Reading and Writing

, Volume 29, Issue 5, pp 981–1011 | Cite as

Mapping the landscape of writing instruction in New Zealand primary school classrooms

Article

Abstract

Writing instruction in New Zealand occurs in a context with potential for variability in curriculum and delivery. The national curriculum is broad; self governing schools are to interpret and apply as appropriate to their local context. There are no mandated tests, nor external examinations until the last three years of school. Schools report to the Ministry about achievement in Years 1–8 against national standards in writing, based on overall teacher judgements. The nature of this context supports the notion of drawing on several sources to describe the current landscape of writing instruction: policy documents, specifically the curriculum and standards; national tools and resources for professional learning; the limited existing research base relating to writing in New Zealand, and a study designed to extend this latter body of work by surveying teachers about their practices. The existing research largely concerns the practices of exemplary teachers or relates to investigating the effects of professional development interventions. The survey reported provides the most direct evidence of actual practice. Survey responses (N = 118) came from, on average, moderately experienced teachers who reported a relatively high level of confidence regarding aspects of teaching writing. Results suggest that surveyed teachers reflected the themes identified in the New Zealand teacher based and intervention research, which in turn reflected policy initiatives. The combined evidence indicates the influence of the ‘teaching as inquiry’ approach on writing pedagogy.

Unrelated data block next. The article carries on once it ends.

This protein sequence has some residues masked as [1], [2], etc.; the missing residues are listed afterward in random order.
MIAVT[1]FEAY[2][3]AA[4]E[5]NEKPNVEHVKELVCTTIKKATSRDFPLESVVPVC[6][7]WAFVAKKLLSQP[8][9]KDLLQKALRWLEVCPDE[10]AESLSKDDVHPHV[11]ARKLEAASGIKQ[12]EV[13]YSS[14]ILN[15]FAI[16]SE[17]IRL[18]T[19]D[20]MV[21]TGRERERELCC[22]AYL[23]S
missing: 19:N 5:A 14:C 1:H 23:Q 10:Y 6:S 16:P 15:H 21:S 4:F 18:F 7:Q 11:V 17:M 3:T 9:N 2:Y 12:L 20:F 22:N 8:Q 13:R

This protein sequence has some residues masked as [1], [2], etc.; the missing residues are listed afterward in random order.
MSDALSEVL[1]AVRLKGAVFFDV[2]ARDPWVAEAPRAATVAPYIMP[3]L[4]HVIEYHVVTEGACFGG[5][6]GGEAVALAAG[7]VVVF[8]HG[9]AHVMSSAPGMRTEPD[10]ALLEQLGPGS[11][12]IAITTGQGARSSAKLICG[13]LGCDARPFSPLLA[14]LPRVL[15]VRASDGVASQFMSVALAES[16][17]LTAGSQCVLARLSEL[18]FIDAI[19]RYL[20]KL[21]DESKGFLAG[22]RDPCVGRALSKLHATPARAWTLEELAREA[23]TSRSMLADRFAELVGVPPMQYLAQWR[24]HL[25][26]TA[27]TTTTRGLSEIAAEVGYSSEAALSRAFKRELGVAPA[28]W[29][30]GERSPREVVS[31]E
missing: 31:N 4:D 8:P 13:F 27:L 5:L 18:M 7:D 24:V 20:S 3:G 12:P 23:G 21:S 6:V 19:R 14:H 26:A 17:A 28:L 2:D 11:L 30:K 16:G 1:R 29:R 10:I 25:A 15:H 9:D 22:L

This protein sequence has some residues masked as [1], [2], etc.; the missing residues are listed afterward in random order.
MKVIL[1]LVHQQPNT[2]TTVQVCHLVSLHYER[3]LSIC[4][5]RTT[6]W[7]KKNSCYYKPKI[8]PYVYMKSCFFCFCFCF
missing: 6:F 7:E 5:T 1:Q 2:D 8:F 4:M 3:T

Keywords

Writing instruction primary school Teaching as inquiry New Zealand 

Introduction

Under-achievement in writing by significant numbers of students is widely reported internationally. In the United States the majority of students do not write well enough to meet grade level demands; by grade 4, this applies to two out of three students and, similarly, at grades 8 and 12 only 30 % of students perform at or above the “proficient level” (defined as solid academic performance) (National Center for Educational Statistics, 2012). Likewise, the United Kingdom’s Department for Education (2012) reported that amongst primary school students “writing is the subject with the worst performance compared with reading, maths and science” (p. 3). In New Zealand, the picture is similar. The most recent report of student achievement (2014) concluded that 70.6 % of all primary-age students (primary includes years 1–8 of schooling where students are aged 5–12/13 years) met or exceeded the year level National Standards expectations in writing, compared with 77 % that met or exceeded national expectations for achievement in reading and 75 % in mathematics (http://www.educationcounts.govt.nz/statistics/schooling/national-standards/National_Standards).